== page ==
1) I have no idea what you meant by the phrase "the iPhone ran UNIX." It's not an app or a service that runs on the OS, it's a specification in which an OS can be certified.

2) It appears that iOS was never specifically certified under SUSv3 but since all apps are loaded via Apple's App Store and peripheral access is limited there is no absolutely no reason for this to transpire specifically for iOS. That said, Darwin is compliant with SUSv3 and since Darwin makes up the core components of iOS your claim that there is no UNIX-like OS in iOS is unfounded. And, yes, UNIX-like is the proper terminology when referring to a BSD system, which includes the SUSv3 certified Mac OS X.

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post #64 of 160
Quote:
Originally Posted by saarek View Post

Not sure I'm comfortable with mobile phones being placed up against traditional PC's in this data. Adding iPads & Mac's together no problem but adding in iPhones...... You might as well start adding in my calculator wrist watch from the 80's, it's able to compute after all.

Well its not full OS X experience but is still a computer and its just a matter of time until becomes full OS X Computer

 

Quote:
Originally Posted by dasanman69 View Post


Then why make the iPad at all if it's a redundant piece of hardware?

 

I decided not to ignore this, when the iPad gets full OS X experience in the future that could only mean bye bye Macbook translation the iPad it's a laptop killer

Quote:
Originally Posted by jfanning View Post


when did iOS become certified UNIX?

since 2007

 

 

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post #65 of 160
Quote:
Originally Posted by SolipsismX View Post

Quote:
Originally Posted by starxd View Post

Of course I remember that Apple and MS have been around longer than Google.., but so what? This isn't the 90s. It's 2014. Some silly old rivalry isn't a valid reason to call cell phones "computers" and then compare sales of hardware against sales of OS licenses. It's just completely meaningless.

Ah, I see the problem. Just because you have neither heard of nor considered that the iPhone and iPad personal computers doesn't mean they don't fit the definition. They are not only more powerful, more versatile, and more useful than "PCs" of the 1990s, but are considerably more personal. You don't count your calculator watch because it's a very limited appliance.

You can count Android, WinPh, and even BB10-based smartphones and tablets in a count for personal computers, which I'm surprised you haven't seen before, but this is clearly not about the share of the market.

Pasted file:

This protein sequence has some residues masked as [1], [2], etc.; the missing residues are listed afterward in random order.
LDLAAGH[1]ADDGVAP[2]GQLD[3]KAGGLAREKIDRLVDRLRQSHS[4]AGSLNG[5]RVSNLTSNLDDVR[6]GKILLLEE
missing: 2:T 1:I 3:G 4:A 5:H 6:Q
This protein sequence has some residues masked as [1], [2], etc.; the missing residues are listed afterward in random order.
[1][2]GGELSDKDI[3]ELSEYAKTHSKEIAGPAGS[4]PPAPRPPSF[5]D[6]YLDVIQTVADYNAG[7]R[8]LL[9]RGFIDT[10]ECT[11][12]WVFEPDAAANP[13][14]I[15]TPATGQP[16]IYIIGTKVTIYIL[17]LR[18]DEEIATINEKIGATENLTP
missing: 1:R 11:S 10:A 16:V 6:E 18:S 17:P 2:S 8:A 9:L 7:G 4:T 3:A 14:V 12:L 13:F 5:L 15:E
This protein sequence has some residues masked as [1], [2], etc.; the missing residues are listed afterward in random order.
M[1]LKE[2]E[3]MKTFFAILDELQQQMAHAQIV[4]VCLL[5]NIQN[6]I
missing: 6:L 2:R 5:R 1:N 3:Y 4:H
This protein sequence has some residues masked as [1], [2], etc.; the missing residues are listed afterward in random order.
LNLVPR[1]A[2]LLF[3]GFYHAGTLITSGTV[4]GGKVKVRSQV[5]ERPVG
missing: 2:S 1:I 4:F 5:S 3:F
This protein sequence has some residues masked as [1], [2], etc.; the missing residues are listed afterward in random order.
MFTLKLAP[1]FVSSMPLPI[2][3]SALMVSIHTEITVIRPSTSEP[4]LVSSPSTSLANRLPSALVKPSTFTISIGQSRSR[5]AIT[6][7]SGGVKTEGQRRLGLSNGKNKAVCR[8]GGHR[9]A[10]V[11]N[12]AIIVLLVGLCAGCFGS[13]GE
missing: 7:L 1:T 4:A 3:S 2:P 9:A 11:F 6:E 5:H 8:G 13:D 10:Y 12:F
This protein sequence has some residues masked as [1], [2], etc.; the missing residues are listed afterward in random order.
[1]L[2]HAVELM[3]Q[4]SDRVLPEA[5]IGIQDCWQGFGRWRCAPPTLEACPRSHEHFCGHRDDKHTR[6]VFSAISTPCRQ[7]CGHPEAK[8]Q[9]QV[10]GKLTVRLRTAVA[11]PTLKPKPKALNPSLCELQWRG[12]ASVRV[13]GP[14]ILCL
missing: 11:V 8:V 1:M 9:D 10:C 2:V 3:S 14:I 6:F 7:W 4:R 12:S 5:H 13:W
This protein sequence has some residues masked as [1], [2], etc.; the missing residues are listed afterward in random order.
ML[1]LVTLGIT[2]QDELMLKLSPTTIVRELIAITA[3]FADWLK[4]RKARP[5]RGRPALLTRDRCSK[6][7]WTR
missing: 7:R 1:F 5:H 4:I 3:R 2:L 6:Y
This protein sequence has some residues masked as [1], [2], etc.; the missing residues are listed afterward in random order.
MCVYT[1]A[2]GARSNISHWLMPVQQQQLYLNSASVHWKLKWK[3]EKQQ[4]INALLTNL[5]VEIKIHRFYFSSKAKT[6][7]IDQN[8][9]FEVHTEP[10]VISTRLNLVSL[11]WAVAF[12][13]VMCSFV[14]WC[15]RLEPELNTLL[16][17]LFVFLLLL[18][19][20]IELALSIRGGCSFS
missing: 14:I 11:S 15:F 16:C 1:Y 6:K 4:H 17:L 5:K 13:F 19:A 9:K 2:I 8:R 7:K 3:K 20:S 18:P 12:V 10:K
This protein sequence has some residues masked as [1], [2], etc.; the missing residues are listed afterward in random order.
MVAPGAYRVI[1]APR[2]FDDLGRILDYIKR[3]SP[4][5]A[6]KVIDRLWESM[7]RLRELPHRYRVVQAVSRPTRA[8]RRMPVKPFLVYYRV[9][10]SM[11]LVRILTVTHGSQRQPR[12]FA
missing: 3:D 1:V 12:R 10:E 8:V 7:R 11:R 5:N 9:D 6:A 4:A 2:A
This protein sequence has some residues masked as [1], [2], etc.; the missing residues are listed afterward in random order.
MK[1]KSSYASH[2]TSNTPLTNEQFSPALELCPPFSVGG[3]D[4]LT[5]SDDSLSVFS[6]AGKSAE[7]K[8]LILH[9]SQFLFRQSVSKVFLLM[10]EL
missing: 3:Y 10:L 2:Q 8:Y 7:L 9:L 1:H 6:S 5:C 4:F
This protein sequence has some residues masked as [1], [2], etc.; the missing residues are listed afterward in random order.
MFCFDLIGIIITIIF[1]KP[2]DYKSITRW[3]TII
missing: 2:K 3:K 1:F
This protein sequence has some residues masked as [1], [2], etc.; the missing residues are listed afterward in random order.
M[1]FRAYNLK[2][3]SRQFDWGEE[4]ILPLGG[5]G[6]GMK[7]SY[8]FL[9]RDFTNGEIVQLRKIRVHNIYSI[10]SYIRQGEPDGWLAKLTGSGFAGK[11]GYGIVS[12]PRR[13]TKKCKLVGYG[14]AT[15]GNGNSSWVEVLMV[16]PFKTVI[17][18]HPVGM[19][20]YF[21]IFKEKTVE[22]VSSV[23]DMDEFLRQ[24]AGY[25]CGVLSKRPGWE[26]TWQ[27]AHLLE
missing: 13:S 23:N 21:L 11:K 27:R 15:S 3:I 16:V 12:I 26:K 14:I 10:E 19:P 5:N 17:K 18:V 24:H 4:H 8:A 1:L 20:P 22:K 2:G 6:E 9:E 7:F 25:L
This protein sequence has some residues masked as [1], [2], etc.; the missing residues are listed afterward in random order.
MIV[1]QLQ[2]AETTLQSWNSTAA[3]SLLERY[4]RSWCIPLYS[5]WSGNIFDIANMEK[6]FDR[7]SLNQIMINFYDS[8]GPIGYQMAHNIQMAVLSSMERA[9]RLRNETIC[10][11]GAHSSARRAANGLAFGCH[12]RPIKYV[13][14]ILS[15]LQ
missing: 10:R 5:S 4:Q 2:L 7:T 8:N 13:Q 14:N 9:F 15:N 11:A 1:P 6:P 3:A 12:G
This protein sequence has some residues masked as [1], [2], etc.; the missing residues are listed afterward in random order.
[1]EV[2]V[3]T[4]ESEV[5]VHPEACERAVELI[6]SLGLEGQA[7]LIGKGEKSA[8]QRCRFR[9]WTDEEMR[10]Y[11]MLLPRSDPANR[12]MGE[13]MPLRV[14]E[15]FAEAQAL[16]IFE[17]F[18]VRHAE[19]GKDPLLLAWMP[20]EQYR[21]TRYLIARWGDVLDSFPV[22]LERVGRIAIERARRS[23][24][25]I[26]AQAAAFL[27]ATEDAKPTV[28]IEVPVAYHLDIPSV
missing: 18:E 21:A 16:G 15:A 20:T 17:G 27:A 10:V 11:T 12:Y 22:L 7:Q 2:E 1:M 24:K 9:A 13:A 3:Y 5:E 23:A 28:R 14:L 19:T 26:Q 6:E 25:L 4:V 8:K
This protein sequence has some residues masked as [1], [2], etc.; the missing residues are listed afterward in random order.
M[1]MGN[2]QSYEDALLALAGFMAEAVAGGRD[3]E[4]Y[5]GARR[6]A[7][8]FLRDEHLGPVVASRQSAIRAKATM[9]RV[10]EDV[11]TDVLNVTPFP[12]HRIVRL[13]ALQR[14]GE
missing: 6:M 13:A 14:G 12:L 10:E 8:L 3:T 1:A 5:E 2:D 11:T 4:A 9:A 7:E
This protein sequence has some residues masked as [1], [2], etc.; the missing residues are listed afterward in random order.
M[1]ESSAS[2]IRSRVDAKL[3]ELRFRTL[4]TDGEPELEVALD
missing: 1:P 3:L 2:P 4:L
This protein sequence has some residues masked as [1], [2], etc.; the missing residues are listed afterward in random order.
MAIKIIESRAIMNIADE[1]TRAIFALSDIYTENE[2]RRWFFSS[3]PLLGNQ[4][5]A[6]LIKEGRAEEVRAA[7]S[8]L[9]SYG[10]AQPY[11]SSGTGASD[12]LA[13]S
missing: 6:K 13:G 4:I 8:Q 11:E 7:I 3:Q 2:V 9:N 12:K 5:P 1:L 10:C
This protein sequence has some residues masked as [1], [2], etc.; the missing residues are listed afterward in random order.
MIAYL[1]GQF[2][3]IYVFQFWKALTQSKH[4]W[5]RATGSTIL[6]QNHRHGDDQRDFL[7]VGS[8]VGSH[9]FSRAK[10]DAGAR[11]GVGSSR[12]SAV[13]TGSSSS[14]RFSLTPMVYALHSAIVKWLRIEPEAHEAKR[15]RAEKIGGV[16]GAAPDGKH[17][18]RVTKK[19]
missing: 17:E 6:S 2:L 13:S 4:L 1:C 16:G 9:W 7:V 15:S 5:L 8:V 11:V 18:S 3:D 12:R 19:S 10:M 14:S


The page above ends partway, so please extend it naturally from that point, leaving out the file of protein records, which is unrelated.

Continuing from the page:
If you don't think the iPhone is personal computer then you can't possibly think the iPad is a personal computer which then makes me wonder why you think people are giving up Windows and even Mac OS X)-based personal computers to either solely or mostly use these other devices for tasks they previous used this much bigger, more costly, and less personal devices. Furthermore, if you can't see how the iPhone and iPad are personal computers then you can't consider the Mac a personal computer unless you have invented your own definition (which seems very at this point) that would somehow require an on-screen (mouse) pointer to a be PC (or some other forced definition), which would be odd considering that IBM's branded IBM PC had no GUI at all.

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post #66 of 160
Quote:
Originally Posted by iMember View Post

Quote:
Originally Posted by saarek View Post

Well its not full OS X experience but is still a computer and its just a matter of time until becomes full OS X Computer
Quote:
Originally Posted by dasanman69 View Post

Then why make the iPad at all if it's a redundant piece of hardware?

I decided not to ignore this, when the iPad gets full OS X experience in the future that could only mean bye bye Macbook translation the iPad it's a laptop killer
Quote:
Originally Posted by jfanning View Post

when did iOS become certified UNIX?
since 2007

Mmm... maybe the tipping point is when Macs get the full iOS experience...
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post #67 of 160
Quote:
Originally Posted by patpatpat View Post

Stupid comparison. You could just as easily say Samsung sold more computers than apple and Microsoft partners combined.

No they didn't "sold more than Apple" if you don't include Samsung feauture phones which i call it lame fi$#ud S#$$$$$$$$ piss of cr$$$ fuc!n$ hate you samsong!!!!! believe me i used one 

 

 

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post #68 of 160
Quote:
Originally Posted by Dick Applebaum View Post


Mmm... maybe the tipping point is when Macs get the full iOS experience...

Well yeah iOS does have some really awesome feautures like iPhone 4S's Siri, Air Play, Air Print, iCloud and more because of that i became Apple fan, but.. they did use Mac to make those features, don't get me wrong i like both of them but each one edges the other one 

 

OS X needs more Apps in Mac App Store, Siri and more features like iOS